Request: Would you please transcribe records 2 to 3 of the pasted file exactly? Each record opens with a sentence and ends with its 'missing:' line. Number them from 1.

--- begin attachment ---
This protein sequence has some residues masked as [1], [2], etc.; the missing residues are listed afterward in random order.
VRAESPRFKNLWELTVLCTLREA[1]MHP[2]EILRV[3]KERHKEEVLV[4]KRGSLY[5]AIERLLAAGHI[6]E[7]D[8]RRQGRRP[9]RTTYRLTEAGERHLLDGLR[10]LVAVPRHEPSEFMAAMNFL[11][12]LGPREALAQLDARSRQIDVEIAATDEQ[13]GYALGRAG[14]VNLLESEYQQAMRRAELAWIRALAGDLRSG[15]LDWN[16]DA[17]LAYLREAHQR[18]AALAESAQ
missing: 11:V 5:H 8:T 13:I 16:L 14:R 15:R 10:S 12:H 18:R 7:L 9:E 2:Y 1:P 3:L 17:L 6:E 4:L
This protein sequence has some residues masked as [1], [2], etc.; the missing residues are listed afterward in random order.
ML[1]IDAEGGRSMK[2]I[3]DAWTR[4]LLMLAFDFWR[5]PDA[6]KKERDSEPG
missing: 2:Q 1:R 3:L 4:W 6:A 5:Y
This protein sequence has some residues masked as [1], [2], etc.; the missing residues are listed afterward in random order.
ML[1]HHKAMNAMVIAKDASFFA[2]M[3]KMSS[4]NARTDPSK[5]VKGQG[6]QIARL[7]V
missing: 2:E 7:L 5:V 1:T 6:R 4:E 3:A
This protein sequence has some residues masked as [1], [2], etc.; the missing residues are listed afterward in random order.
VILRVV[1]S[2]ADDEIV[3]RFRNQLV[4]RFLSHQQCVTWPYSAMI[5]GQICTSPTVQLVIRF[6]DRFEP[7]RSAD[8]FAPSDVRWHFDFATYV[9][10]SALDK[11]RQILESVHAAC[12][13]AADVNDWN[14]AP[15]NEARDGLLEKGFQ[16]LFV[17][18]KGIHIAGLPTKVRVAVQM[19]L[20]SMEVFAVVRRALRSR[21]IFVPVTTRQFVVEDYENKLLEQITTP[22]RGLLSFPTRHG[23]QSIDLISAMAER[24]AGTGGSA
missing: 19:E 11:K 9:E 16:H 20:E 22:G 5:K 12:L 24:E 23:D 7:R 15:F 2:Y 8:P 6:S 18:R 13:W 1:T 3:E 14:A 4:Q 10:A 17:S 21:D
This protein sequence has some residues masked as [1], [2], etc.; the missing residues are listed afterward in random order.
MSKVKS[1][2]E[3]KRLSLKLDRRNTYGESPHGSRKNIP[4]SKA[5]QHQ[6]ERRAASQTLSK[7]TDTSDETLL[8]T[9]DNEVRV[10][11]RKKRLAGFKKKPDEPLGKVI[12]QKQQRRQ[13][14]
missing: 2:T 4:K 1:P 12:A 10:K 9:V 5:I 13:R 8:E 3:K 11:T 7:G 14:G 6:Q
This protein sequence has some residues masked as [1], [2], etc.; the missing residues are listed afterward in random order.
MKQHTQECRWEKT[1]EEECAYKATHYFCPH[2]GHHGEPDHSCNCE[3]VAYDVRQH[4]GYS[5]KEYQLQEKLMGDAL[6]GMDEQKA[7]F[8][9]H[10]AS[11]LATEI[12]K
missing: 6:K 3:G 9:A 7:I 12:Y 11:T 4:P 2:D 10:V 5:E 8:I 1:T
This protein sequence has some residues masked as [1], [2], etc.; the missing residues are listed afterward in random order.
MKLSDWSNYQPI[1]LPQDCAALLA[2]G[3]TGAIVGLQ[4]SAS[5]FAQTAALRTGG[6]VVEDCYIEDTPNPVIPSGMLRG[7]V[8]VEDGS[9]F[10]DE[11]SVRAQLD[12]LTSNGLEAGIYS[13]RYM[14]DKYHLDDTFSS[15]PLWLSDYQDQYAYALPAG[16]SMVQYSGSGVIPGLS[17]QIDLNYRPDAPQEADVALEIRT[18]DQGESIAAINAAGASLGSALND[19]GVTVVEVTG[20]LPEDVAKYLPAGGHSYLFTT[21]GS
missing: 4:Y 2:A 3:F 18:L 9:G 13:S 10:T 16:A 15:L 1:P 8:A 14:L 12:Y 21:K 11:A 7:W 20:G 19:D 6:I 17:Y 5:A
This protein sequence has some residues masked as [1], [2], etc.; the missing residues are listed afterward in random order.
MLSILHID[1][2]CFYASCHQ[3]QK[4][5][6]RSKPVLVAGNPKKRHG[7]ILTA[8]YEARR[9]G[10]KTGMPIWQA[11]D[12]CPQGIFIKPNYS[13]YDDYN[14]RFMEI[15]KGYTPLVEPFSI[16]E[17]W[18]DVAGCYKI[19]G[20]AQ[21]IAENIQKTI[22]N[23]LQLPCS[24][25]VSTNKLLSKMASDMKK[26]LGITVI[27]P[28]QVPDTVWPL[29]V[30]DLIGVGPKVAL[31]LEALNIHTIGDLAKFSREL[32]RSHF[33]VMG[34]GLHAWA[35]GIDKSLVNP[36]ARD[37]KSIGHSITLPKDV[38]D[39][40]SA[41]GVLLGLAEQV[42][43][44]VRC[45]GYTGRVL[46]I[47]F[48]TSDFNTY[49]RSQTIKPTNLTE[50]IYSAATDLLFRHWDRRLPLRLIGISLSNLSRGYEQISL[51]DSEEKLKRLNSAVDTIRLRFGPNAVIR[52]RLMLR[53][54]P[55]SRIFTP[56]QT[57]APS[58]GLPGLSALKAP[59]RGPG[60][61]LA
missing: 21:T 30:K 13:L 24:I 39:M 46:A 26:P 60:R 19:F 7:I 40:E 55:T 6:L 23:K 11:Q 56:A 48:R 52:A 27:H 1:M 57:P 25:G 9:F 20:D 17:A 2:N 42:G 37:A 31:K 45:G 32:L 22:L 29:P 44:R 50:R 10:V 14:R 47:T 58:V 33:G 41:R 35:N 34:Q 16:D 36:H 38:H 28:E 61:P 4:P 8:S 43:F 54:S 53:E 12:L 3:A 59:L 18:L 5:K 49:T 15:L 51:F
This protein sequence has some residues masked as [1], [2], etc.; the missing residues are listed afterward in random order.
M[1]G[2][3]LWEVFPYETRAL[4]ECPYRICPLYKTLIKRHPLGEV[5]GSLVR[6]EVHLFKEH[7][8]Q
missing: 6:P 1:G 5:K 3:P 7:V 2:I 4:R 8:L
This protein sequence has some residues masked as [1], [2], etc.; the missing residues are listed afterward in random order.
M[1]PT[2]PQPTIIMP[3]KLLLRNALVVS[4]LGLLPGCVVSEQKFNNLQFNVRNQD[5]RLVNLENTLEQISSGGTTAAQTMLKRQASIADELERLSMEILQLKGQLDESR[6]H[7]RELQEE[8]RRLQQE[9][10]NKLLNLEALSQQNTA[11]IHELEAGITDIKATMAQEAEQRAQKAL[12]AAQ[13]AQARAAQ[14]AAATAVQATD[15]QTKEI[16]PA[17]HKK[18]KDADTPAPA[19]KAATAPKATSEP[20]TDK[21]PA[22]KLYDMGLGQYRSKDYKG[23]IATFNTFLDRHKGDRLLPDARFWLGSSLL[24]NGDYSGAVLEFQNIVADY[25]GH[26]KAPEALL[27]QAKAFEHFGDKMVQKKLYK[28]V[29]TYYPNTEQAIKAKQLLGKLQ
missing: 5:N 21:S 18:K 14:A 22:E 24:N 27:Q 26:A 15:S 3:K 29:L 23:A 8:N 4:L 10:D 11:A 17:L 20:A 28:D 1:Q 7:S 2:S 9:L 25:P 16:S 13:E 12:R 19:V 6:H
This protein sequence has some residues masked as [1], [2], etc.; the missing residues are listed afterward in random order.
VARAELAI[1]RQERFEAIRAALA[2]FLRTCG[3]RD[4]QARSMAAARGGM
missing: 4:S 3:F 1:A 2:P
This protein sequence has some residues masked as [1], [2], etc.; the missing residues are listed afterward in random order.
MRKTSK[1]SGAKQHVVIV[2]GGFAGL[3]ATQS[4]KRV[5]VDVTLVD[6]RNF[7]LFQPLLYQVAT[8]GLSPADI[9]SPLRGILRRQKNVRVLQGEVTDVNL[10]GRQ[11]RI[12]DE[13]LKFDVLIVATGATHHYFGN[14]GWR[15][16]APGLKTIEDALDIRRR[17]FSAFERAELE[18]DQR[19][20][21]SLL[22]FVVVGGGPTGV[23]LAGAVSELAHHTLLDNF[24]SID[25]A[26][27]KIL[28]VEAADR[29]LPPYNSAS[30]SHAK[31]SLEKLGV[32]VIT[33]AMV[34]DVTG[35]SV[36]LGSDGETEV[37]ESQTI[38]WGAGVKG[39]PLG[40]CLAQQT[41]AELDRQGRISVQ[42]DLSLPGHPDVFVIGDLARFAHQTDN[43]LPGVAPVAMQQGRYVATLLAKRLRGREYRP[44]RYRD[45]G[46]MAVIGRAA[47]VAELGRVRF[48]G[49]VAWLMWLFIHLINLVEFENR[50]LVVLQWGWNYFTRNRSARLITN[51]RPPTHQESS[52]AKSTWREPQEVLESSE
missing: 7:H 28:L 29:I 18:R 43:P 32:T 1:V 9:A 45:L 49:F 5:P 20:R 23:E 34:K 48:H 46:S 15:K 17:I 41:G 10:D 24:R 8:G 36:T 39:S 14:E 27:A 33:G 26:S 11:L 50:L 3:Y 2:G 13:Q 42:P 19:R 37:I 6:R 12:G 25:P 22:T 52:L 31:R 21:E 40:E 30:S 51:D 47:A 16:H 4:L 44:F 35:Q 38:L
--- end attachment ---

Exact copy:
This protein sequence has some residues masked as [1], [2], etc.; the missing residues are listed afterward in random order.
ML[1]IDAEGGRSMK[2]I[3]DAWTR[4]LLMLAFDFWR[5]PDA[6]KKERDSEPG
missing: 2:Q 1:R 3:L 4:W 6:A 5:Y
This protein sequence has some residues masked as [1], [2], etc.; the missing residues are listed afterward in random order.
ML[1]HHKAMNAMVIAKDASFFA[2]M[3]KMSS[4]NARTDPSK[5]VKGQG[6]QIARL[7]V
missing: 2:E 7:L 5:V 1:T 6:R 4:E 3:A